What is a Neuralgia?
A neuralgia is a type of neuropathic (nerve illness) pain that is paroxysmal, or episodic. Trigeminal neuralgia is the most common of the neuralgias, which all have the same characteristics but occur in different locations. Glossopharyngeal, geniculate, superior laryngeal, and occipital neuralgia are other neuralgias that occur in the head and neck region.
Because a neuralgia is triggered by the stimulation of peripheral nerves, topical and local anesthetic will temporarily block the pain. During an attack, anesthetics can be used to provide rapid relief and assist in making a proper diagnosis. Longer pain relief can be achieved with oral medications in combination with cognitive behavioral therapy. In some instances, surgical care may be indicated.
An MRI of the brain is required whenever a neuralgia is present to identify potential causes of the symptoms.
Trigeminal neuralgia is characterized by severe, intense, sharp stabbing or electrical pain affecting the trigeminal nerve. The attacks of pain usually occur on one side of the face, last only seconds, and most commonly affect the area around the upper and/or lower jaw. The pain is usually triggered by movement, contact, or thermal changes, making normal daily activities such as talking, shaving, or applying cosmetics an extremely painful experience.
Glossopharyngeal neuralgia affects the throat, ear, tongue, and teeth on one side and is triggered by normal activities such as coughing or swallowing.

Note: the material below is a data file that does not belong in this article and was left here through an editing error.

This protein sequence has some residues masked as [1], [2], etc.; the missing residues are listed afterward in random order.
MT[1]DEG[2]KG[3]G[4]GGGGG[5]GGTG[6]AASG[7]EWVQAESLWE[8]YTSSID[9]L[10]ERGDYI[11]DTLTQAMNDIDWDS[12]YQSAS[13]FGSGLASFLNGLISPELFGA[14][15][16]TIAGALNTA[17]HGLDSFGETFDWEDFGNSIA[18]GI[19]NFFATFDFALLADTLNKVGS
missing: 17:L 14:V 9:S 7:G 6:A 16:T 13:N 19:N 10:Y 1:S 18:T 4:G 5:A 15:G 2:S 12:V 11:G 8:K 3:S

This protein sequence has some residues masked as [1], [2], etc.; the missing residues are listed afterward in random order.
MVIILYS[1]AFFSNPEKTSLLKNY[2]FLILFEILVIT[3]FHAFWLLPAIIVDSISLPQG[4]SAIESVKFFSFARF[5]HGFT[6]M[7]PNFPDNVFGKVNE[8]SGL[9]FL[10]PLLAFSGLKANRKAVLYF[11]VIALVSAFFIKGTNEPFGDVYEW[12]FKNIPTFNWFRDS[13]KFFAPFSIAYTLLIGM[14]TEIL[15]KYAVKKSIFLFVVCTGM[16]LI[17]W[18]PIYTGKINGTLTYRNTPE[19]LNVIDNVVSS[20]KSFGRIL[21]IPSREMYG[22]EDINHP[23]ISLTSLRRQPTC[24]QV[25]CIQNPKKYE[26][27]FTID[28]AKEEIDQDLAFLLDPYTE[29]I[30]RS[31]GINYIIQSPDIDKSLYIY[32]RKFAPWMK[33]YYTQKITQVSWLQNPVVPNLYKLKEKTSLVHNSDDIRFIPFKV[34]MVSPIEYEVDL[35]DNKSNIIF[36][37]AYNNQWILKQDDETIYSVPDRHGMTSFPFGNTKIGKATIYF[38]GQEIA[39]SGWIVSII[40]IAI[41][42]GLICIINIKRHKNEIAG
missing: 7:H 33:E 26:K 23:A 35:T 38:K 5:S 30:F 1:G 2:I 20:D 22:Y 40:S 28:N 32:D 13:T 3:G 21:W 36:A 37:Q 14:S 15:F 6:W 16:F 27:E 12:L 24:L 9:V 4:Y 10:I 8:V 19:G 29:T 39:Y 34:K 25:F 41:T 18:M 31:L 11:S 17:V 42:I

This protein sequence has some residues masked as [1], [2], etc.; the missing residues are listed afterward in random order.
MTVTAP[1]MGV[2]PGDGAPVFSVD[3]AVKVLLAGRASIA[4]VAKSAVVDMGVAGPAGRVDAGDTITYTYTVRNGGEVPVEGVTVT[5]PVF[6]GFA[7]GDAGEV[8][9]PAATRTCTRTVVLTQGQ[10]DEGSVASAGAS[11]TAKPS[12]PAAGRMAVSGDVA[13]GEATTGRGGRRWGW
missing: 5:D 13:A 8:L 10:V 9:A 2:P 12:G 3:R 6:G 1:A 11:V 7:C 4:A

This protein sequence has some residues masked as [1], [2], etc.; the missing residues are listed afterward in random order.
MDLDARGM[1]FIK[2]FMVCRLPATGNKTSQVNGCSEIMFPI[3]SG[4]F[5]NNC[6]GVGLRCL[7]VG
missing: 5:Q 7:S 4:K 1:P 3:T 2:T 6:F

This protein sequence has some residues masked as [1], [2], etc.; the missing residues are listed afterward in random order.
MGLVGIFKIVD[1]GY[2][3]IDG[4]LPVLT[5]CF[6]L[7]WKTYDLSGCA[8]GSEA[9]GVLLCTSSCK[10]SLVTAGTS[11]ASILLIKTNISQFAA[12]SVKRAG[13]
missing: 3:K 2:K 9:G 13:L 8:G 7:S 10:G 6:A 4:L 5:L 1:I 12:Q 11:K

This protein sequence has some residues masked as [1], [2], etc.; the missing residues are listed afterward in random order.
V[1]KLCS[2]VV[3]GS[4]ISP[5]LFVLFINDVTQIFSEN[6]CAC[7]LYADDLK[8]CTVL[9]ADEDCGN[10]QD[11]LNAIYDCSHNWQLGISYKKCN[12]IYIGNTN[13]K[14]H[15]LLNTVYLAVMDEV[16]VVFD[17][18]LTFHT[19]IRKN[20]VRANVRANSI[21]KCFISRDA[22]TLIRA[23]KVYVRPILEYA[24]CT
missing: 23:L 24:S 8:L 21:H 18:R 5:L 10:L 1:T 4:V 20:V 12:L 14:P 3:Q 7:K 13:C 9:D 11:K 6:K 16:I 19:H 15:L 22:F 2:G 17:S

Geniculate or Nervus Intermedius neuralgia affects the sensory portion of the facial nerve with trigger points in and around the ear. Once triggered, the pain is felt in the eardrum, the ear canal and the outer portion of the ear.
Superior Laryngeal neuralgia involves a branch of the vagus nerve and can be difficult to distinguish from glossopharyngeal neuralgia because it is also triggered by coughing and swallowing in addition to sneezing, yawning, or vocal straining. Pain is felt in the submandibular area and may radiate to the ear, eye, or shoulder.
Occipital neuralgia is not a true cranial neuralgia because it involves the greater and lesser occipital nerves that are branches of cervical spinal nerves C2 and C3. The attacks of pain are triggered from the back of the head and radiate upward over the top of the skull.
Neuropathic pain can range in intensity and intrusiveness but the symptoms of neuralgia are severe enough to require treatment. As an Orofacial Pain Specialist, Dr. Cebula has extensive training and experience in the assessment, diagnosis and treatment of all types of neuropathic pain involving the head and neck region including neuralgia.